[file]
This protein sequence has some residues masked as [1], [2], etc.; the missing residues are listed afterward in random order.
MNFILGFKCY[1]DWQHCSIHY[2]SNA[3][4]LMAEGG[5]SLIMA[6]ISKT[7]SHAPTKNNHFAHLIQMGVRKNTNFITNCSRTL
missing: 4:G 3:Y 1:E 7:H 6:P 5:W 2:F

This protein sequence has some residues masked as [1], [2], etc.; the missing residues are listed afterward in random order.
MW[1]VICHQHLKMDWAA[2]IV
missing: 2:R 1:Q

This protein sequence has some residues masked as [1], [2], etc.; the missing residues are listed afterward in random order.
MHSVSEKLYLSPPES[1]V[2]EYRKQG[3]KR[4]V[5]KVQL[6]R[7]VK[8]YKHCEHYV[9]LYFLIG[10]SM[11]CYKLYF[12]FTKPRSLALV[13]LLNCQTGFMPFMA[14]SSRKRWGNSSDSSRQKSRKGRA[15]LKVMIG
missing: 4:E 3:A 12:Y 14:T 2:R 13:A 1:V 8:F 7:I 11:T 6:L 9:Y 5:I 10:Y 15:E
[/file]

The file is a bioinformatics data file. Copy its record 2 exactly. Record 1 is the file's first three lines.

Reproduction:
This protein sequence has some residues masked as [1], [2], etc.; the missing residues are listed afterward in random order.
MW[1]VICHQHLKMDWAA[2]IV
missing: 2:R 1:Q